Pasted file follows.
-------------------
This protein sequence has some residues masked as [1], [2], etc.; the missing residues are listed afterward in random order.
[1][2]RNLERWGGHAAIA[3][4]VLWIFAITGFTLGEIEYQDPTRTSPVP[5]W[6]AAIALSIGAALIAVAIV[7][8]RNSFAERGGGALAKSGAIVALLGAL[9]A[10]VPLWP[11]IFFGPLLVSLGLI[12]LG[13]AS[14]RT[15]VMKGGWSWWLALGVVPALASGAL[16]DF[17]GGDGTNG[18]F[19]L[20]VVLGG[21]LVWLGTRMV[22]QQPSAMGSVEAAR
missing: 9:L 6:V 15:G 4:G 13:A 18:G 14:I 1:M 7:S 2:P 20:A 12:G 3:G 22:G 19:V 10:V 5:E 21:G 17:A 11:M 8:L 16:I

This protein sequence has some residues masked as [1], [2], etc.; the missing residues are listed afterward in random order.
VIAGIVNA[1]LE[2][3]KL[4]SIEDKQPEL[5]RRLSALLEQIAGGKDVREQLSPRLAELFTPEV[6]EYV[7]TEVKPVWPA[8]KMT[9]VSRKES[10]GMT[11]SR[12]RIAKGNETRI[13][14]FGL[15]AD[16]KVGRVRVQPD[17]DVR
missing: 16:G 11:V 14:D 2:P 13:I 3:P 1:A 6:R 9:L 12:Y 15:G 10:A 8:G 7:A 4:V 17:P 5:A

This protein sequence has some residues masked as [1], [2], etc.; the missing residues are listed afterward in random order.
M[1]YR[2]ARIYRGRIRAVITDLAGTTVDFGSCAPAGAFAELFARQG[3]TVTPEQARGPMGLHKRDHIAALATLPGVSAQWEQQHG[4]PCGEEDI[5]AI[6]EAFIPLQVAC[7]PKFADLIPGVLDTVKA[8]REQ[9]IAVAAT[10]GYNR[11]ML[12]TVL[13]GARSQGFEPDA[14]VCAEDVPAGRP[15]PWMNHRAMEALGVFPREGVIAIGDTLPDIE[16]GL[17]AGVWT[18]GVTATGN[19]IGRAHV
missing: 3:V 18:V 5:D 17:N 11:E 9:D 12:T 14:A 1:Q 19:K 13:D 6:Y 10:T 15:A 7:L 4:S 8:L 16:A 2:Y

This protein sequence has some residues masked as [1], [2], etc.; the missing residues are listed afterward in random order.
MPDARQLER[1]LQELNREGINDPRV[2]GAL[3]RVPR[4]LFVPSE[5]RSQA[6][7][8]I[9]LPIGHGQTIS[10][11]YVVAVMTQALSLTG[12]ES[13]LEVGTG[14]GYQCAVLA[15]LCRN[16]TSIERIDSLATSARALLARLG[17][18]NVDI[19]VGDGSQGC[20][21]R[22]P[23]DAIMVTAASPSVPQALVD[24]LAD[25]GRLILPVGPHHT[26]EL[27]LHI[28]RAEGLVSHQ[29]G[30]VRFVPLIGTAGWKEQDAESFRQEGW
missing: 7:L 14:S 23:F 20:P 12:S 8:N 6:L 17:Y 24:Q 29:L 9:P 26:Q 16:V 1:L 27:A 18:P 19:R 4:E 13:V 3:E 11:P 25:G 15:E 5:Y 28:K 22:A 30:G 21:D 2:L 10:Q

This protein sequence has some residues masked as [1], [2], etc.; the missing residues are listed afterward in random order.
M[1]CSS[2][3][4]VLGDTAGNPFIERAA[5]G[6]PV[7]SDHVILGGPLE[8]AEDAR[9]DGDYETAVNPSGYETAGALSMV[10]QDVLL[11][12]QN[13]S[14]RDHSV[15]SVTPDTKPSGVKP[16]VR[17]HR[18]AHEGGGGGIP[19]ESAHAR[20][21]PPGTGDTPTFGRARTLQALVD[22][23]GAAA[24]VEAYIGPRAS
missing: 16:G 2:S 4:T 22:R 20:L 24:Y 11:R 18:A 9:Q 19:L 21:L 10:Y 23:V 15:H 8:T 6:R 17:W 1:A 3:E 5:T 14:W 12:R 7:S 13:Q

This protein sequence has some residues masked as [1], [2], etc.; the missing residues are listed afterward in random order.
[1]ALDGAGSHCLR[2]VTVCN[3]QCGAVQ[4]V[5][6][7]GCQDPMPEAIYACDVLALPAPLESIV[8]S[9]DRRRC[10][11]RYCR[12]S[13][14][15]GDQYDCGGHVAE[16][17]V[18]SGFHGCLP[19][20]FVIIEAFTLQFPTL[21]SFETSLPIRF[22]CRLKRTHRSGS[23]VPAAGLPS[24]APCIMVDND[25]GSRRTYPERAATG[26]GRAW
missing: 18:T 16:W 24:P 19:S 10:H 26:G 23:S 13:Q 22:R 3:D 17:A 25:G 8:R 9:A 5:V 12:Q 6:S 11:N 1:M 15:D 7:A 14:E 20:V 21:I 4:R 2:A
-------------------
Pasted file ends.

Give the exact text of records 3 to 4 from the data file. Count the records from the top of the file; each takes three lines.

This protein sequence has some residues masked as [1], [2], etc.; the missing residues are listed afterward in random order.
M[1]YR[2]ARIYRGRIRAVITDLAGTTVDFGSCAPAGAFAELFARQG[3]TVTPEQARGPMGLHKRDHIAALATLPGVSAQWEQQHG[4]PCGEEDI[5]AI[6]EAFIPLQVAC[7]PKFADLIPGVLDTVKA[8]REQ[9]IAVAAT[10]GYNR[11]ML[12]TVL[13]GARSQGFEPDA[14]VCAEDVPAGRP[15]PWMNHRAMEALGVFPREGVIAIGDTLPDIE[16]GL[17]AGVWT[18]GVTATGN[19]IGRAHV
missing: 3:V 18:V 5:D 17:N 11:E 9:D 12:T 14:A 1:Q 19:K 13:D 6:Y 10:T 15:A 7:L 4:S 8:L 16:A 2:Y

This protein sequence has some residues masked as [1], [2], etc.; the missing residues are listed afterward in random order.
MPDARQLER[1]LQELNREGINDPRV[2]GAL[3]RVPR[4]LFVPSE[5]RSQA[6][7][8]I[9]LPIGHGQTIS[10][11]YVVAVMTQALSLTG[12]ES[13]LEVGTG[14]GYQCAVLA[15]LCRN[16]TSIERIDSLATSARALLARLG[17][18]NVDI[19]VGDGSQGC[20][21]R[22]P[23]DAIMVTAASPSVPQALVD[24]LAD[25]GRLILPVGPHHT[26]EL[27]LHI[28]RAEGLVSHQ[29]G[30]VRFVPLIGTAGWKEQDAESFRQEGW
missing: 7:L 14:S 23:F 20:P 12:S 8:N 6:L 17:Y 24:Q 29:L 9:P 26:Q 16:V 1:L 27:A 18:P 19:R 4:E 13:V 3:E 11:P 25:G 15:E 5:Y 28:K 22:A 30:G 21:D 2:L 10:Q